Meet Pearl Magala of the University of Washington. The postdoctoral fellow is a member of Rachel Klevit's lab. She visits Cold Spring Harbor Laboratory for the first time to attend our X-Ray Methods in Structural Biology course, and will be on campus until the end of October.
What are your research interests? What are you working on?
I work with a bacterial protein called FimH that is implicated in urinary tract infections. I’m interested in understanding how it functions by examining its structural and dynamical properties. This knowledge will be helpful in the development of alternative treatments against bacterial infections as antibiotic treatments are becoming less effective.
Was there something specific about the X-Ray Methods in Structural Biology course that drew you to apply?
Knowledge of the structure of biological macromolecules is paramount to understanding macromolecular function. X-ray methods have been the cornerstone of macromolecular structure determination for many decades. As an aspiring structural biologist, these methods are a critical tool to have.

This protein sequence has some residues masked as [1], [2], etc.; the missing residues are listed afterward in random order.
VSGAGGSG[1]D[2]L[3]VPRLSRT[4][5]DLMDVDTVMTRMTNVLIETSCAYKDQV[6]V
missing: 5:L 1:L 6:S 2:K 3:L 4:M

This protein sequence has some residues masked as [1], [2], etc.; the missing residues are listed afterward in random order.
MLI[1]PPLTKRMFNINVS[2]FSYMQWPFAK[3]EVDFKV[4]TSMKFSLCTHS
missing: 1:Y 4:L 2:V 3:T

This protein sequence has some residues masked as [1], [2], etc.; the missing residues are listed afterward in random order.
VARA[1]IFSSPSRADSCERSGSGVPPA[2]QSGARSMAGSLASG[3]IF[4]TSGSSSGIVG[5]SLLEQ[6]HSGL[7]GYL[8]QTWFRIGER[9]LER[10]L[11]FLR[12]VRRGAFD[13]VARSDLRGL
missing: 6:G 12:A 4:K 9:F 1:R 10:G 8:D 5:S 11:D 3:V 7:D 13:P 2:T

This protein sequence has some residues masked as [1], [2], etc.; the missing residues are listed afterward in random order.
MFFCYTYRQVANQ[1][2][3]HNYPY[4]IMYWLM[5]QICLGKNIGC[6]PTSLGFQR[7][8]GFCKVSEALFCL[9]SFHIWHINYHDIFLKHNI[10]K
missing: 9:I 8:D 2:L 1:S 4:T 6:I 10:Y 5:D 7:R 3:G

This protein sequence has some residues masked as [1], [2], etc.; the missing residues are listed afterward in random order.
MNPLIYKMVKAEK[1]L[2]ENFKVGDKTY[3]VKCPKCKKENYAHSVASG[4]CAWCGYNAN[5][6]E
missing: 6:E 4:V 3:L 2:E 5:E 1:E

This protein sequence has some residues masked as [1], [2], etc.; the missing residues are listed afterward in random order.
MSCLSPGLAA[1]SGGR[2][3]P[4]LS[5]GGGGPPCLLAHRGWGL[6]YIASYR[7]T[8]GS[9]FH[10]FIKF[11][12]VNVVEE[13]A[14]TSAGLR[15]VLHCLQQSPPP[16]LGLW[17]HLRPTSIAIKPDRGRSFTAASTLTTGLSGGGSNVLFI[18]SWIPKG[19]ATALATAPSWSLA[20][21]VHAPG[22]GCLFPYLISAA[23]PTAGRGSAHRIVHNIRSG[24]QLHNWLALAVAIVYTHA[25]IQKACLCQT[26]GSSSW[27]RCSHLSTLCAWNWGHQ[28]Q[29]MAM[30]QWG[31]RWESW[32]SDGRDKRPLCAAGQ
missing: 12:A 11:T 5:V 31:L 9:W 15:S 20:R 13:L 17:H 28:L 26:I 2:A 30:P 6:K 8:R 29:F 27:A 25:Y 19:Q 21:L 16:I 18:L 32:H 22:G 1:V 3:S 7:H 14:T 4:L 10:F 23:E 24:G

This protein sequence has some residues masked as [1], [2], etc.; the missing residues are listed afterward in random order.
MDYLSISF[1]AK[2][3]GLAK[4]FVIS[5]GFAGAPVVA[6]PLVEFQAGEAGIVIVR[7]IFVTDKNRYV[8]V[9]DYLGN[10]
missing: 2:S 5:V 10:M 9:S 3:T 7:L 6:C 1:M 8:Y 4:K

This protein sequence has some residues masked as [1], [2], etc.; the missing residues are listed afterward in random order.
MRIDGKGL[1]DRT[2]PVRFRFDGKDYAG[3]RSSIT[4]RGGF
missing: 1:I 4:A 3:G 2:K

What is your key takeaway from the course?
The x-ray course is incredibly multidimensional in the knowledge that is required to understand how the method works. Within the last four days (of 15), we have covered topics spanning from the physical sciences to biological sciences as well as good lab techniques.
If someone curious in attending the X-Ray Methods in Structural Biology course asked you for feedback or advice on it, what would you tell him/her?
I unreservedly recommend this course to anyone interested in learning x-ray crystallography. The class size is small and therefore every student gets hands-on experience in the lab as well as help from the instructors. It also covers very many aspects of x-ray crystallography and so a lot of knowledge is acquired.
What do you like most about your time at CSHL?
CSHL has the best dining experience of any course or conference I have ever attended.
Pearl received a scholarship from the National Institute of General Medical Sciences (NIGMS) to cover a portion of her course tuition. On behalf of Pearl, thank you to NIGMS for supporting and enabling our young scientists to attend a CSHL course where they expand their skills, knowledge, and network.